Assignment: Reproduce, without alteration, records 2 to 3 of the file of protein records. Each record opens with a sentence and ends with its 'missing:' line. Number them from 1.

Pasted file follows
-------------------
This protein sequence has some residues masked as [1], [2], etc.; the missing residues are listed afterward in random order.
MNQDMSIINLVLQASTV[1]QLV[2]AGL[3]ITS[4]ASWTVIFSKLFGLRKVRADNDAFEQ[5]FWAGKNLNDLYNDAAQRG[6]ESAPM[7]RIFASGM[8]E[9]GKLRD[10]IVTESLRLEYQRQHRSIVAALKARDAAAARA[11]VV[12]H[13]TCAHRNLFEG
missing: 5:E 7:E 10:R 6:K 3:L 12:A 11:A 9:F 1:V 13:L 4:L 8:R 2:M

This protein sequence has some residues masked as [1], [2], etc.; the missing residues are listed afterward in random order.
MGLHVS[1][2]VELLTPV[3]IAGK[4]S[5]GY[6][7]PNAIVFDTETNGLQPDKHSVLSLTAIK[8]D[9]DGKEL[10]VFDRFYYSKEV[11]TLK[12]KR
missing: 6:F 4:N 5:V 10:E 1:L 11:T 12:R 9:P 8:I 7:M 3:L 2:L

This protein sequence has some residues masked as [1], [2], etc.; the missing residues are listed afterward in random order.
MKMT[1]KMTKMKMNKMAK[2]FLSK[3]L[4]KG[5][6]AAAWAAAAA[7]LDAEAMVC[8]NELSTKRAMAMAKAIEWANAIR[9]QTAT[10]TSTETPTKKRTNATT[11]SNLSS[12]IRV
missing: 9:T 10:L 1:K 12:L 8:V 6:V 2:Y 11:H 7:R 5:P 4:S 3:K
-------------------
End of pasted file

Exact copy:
This protein sequence has some residues masked as [1], [2], etc.; the missing residues are listed afterward in random order.
MGLHVS[1][2]VELLTPV[3]IAGK[4]S[5]GY[6][7]PNAIVFDTETNGLQPDKHSVLSLTAIK[8]D[9]DGKEL[10]VFDRFYYSKEV[11]TLK[12]KR
missing: 6:F 4:N 5:V 10:E 1:L 11:T 12:R 9:P 8:I 7:M 3:L 2:L

This protein sequence has some residues masked as [1], [2], etc.; the missing residues are listed afterward in random order.
MKMT[1]KMTKMKMNKMAK[2]FLSK[3]L[4]KG[5][6]AAAWAAAAA[7]LDAEAMVC[8]NELSTKRAMAMAKAIEWANAIR[9]QTAT[10]TSTETPTKKRTNATT[11]SNLSS[12]IRV
missing: 9:T 10:L 1:K 12:L 8:V 6:V 2:Y 11:H 7:R 5:P 4:S 3:K